Alex & Ambrose
It all started when…
Alex and Ambrose Soehn met as piano students in four-hand piano class at USC Thornton School of Music. In addition to music, both were also pursuing degrees in academics (Alex in business, Ambrose in neuroscience) and working as interns at USC Shoah Foundation, Steven Spielberg’s nonprofit that archives over 55,000 video testimonies of genocide survivors.
Using music, film, and other media, Alex and Ambrose are committed to use their creative output to promote awareness of societal issues and invoke social change.
Cambodia’s Golden Age of Soul, Jazz, and Rock and Roll from 1959 to 1975 was one of the world’s profound musical renaissances. Yet it almost disappeared before we could hear it.
Though most of the musicians of that exceptional generation were killed at the hands of the murderous Khmer Rouge dictatorship, their music lives on because of the strength of the Cambodian people in the face of genocide.
Alex and Ambrose found this period so remarkable, they wanted to share the story of Cambodia's rich and resilient musical culture with the world.
They wrote a four-hand piano suite, Garuda’s Song, the movements of which represent the periods before, during, and after the Khmer Rouge. The suite ties together traditional Khmer melodies, standards from Cambodia's Golden Age, and classical pianistic elements.
They performed their composition live in Phnom Penh and Siem Reap in January 2019 with Hong Samley and So Savoeun, legendary musicians from Cambodia’s Golden Age, and Sinn Sethakol, the grandson of Cambodia’s most famous musician — Sinn Sissamouth.
Their documentary film about the project — Garuda’s Song: Musical Memories from Cambodia — will premiere at Cambodia Town Film Festival in Long Beach on September 15, 2019. In conjunction with the screening, Alex and Ambrose will perform the U.S. premiere of the piano composition on which the film was based.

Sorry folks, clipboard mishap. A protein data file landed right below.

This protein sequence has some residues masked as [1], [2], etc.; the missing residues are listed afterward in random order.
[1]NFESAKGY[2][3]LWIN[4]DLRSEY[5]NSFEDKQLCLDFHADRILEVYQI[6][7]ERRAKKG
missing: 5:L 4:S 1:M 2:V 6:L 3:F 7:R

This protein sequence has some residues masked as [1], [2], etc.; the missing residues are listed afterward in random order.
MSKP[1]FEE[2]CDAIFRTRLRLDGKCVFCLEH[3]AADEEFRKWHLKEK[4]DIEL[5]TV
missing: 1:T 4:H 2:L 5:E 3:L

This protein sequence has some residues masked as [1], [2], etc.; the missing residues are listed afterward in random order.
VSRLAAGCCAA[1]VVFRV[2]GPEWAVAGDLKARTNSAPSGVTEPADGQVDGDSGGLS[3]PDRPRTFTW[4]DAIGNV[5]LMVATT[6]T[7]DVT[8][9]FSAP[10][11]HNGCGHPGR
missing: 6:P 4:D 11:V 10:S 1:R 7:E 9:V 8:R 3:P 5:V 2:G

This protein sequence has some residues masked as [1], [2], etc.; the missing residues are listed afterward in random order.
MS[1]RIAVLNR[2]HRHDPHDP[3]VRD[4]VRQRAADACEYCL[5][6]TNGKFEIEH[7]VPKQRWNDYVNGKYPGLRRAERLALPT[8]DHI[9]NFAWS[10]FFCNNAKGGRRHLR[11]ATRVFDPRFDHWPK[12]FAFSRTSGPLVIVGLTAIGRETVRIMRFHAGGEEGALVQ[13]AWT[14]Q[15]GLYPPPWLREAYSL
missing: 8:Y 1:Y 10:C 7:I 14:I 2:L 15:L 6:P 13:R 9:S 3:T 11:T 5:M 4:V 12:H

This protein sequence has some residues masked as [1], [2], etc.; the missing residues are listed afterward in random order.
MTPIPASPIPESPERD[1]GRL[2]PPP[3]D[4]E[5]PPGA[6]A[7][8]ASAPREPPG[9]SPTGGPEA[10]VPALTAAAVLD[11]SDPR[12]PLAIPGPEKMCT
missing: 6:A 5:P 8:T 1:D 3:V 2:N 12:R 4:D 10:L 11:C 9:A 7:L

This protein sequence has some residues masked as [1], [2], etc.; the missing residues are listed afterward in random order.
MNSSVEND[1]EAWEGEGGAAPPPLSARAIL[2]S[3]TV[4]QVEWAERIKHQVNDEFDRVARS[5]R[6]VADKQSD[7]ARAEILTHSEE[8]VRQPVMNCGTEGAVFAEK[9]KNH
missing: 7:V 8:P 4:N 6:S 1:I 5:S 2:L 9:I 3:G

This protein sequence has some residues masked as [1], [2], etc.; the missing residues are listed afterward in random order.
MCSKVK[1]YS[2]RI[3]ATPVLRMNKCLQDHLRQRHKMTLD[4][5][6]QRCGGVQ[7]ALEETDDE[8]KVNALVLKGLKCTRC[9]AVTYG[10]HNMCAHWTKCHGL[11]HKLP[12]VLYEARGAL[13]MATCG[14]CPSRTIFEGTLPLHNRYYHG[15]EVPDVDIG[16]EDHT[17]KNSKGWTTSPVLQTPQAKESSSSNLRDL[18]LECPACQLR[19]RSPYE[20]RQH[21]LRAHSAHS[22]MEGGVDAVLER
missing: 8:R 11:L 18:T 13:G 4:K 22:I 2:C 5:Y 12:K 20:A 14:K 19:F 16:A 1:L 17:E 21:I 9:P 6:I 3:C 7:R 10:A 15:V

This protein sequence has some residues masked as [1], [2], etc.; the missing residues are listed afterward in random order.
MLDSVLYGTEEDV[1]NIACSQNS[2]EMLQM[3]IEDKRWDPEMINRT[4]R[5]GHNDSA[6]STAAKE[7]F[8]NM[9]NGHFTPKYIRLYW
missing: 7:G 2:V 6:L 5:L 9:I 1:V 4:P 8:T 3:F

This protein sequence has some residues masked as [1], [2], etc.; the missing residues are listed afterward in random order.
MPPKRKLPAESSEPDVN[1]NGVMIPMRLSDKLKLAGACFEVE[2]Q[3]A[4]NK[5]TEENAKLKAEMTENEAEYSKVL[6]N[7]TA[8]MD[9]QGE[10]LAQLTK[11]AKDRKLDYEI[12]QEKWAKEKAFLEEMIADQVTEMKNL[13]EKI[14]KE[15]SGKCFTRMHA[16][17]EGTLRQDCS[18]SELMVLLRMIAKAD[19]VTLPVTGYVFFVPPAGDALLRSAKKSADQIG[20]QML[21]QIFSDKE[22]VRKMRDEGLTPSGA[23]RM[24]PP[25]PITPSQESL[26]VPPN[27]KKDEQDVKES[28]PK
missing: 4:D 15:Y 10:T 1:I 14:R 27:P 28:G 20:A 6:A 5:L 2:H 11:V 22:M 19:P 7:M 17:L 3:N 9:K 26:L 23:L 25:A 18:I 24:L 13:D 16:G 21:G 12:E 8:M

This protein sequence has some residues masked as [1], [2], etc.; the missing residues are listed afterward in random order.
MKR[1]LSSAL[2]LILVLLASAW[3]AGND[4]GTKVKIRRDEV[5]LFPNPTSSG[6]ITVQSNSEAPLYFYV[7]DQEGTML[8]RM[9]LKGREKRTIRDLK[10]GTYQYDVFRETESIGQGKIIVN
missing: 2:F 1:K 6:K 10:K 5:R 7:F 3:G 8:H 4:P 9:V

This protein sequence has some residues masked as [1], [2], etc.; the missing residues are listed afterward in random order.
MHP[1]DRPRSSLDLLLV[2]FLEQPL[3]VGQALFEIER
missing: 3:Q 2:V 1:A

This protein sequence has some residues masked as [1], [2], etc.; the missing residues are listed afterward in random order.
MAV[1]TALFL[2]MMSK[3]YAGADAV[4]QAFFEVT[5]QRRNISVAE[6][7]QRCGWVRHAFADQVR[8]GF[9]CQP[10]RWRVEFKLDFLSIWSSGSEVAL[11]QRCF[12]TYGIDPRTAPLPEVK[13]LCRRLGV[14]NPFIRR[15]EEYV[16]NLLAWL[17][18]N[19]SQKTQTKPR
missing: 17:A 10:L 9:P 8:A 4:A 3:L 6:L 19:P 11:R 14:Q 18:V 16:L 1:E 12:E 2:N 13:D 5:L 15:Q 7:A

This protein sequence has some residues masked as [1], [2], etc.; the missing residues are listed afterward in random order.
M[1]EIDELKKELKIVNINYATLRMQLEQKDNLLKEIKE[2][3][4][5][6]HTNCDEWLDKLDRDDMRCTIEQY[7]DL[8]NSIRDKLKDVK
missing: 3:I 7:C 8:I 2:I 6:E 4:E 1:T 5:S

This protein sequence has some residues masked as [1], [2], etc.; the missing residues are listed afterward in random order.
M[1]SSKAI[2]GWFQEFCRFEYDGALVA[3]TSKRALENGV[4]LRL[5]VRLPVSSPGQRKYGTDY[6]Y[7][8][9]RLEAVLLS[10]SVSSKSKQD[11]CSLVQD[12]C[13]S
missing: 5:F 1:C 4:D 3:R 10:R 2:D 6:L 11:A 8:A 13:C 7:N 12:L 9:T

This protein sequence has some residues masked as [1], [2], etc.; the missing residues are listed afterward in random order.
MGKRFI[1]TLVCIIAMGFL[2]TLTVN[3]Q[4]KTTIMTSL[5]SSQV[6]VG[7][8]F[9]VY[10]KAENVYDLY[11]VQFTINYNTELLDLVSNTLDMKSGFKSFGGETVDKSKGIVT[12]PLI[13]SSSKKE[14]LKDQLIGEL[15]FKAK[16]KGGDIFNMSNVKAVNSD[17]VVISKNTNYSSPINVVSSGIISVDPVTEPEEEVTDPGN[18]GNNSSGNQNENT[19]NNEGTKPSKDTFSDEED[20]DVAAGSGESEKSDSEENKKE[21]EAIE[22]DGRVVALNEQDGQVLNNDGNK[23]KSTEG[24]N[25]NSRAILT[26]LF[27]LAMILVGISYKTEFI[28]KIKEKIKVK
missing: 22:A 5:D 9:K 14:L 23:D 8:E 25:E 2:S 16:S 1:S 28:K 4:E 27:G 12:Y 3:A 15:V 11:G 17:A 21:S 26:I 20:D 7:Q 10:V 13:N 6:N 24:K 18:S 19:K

Garuda - a mythical bird in Cambodian lore - symbolizes rebirth in ancient and modern life. Like the garuda, music is an enduring emblem of virtue, hope, and revival for Cambodians.
Melodies of Auschwitz
Alex and Ambrose composed a four-hand piano piece based on music listened to, performed in, and composed in the Auschwitz concentration camp.
In January 2015, they performed the composition, Melodies of Auschwitz, at the 70th-anniversary commemoration of Auschwitz’s liberation in Krakow, Poland in front of international dignitaries and 100 camp survivors, including Alex’s grandmother Celina Biniaz.
They continue to perform Melodies of Auschwitz to this day, hoping to further the conversation about the Holocaust, promote art as a tool for resistance, and raise awareness of contemporary genocide in the world today.